Thunder Bigs Protecting the Paint

The Thunder’s momentum was cresting, rising steadily after a Kevin Durant three pointer, when the Trail Blazers point guard Damian Lillard drove to the basket. Hasheem Thabeet took big steps to rotate over, and packed Lillard’s dunk attempt back to Earth, turning the volume in Chesapeake Energy Arena up another couple of notches.

Thabeet’s big swat came in the midst of a 7-1 run the Thunder used to close out the third quarter in its 106-92 victory over Portland on Friday night, and it was one of 10 blocks the team had on the night. Last year the Thunder led the league in blocked shots with 8.2 per game, with Serge Ibaka’s 3.7 per game pacing the NBA. Through two games Head Coach Scott Brooks’ team put an emphasis on protecting the rim again this season.

“It’s one of the things that we do and we talk about, we have to protect the paint,” Brooks said. “We have to protect the basket. We’ve always been one of the league leaders in shot blocking. Obviously Serge is the volume guy, but we have everybody chipping in one or two a game. Ten is something that doesn’t happen often, but we like it. We have to continue to be a defensive minded team, and blocking shots is a part of it.”

While Ibaka’s prowess for slapping away shots is noted throughout the league, the Thunder has also been getting contributions up and down the roster from Kevin Durant, Kendrick Perkins, Nick Collison and naturally the 7-foot-3 Thabeet, who had two blocks in last night’s win. For a man of his size, the Tanzanian big man moved swiftly across the lane to make his presence felt by also altering a number of other shots with the threat of his length.

“We trust each other to go challenge everything at the rim and make them shoot tough shots,” Thabeet said. “They’re going to make some, but at least you challenge. We did a great job of that, the whole team from the paint to the three point line, we were contesting everything. It can really help us… That trust between one another is really there and we’re getting better every day.”

Thabeet had a nice stretch on the offensive end of the floor as well, with a solid 5:15 stretch in the third quarter when he went two-for-two from the field for four points, snagged three rebounds and blocked two shots. Off a Kevin Martin dish, Thabeet finished confidently through contact, then used his physicality to haul in an offensive board and put it back. Both buckets came when the Thunder only led by two points, and the blocks were important to building that much-needed momentum heading into the fourth quarter.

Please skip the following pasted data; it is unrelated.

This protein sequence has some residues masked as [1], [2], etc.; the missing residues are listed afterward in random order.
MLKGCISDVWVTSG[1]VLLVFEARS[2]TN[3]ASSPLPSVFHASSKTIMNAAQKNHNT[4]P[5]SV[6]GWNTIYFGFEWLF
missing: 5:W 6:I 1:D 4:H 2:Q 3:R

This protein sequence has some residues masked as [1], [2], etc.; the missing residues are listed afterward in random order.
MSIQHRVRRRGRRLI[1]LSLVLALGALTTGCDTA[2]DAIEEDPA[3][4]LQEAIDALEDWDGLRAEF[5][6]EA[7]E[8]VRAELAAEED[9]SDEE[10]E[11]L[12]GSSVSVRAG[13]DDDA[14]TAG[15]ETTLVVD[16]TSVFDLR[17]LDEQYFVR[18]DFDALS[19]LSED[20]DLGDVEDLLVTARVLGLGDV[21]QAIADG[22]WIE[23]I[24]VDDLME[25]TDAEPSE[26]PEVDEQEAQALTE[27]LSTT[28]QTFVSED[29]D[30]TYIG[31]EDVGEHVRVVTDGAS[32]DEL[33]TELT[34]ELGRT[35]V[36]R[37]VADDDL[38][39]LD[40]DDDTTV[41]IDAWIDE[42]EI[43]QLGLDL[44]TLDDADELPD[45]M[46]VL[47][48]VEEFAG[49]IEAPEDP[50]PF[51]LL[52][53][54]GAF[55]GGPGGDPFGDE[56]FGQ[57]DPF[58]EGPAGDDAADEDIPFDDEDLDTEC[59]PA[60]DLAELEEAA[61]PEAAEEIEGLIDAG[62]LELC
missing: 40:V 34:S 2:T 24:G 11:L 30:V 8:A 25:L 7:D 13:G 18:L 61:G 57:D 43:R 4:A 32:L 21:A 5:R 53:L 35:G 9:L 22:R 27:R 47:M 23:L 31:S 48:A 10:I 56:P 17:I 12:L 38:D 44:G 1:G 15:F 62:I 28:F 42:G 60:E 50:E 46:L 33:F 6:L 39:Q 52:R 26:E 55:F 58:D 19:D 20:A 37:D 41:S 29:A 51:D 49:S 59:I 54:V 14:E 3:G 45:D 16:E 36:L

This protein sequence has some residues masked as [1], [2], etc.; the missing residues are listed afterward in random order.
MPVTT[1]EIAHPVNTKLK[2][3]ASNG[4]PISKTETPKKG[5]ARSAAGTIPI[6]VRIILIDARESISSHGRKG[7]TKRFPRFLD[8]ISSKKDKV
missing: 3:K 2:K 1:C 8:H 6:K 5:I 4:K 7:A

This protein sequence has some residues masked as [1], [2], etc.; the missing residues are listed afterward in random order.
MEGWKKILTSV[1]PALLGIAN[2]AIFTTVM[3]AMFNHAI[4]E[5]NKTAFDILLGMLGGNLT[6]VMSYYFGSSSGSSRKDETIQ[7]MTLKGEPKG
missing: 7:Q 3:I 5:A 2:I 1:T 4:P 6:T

“He’s improving as the confidence continues to build,” Brooks said. That’s what we feel that we’re going to get out of him. We’re going to get some good defensive possessions. A lot of them are not going to end up in the stat sheet. It’s about using his athleticism, his length and his ability to protect the paint… We’re looking at what he brings to our team now and what he can do going forward. We feel it’s going to be pretty important to what we do.”

As the Thunder continues to flesh out what it’s second unit rotation will look like – be it a nine or ten man rotation, Thabeet’s role may change on a night-to-night basis. Against big, physical opponents, the fourth-year man will be vital in the second unit for eight-or-so minute stretches while starting center Kendrick Perkins gets a breather. In other contests against teams that play small Thabeet may see less action, but it is clear that he’s willing to take on whatever responsibilities Brooks and the coaching staff put in front of him.

“I’m just going to keep playing aggressive and do as much as I can to help my team win,” Thabeet said. “It’s been great… As long as you go out there and play hard for your teammates and they’re happy with it, that (is what) really matters.”

Speaking of one of those quick, small-ball teams, the Atlanta Hawks come into town on Sunday night as the Thunder continues its three-game home stand. After trading Joe Johnson this offseason, the Hawks look slightly different along the perimeter, with shooters like Lou Williams and Kyle Korver spacing the floor for athletic bigs like Al Horford and Josh Smith. Tomorrow night’s matchup will be an interesting one as the Thunder meets up with the new-look Hawks.

“It’s definitely a new team, but they’re a fast team,” Brooks said. “A lot of times they play two point guards at the same time with Devin Harris and (Jeff) Teague. They get in transition and try to score early and they still have the All Star center in Horford. He does a good job of rebounding and scoring around the basket. Smith can get hot from the perimeter. He’s a very athletic power forward. It’s a team that we have to really respect.”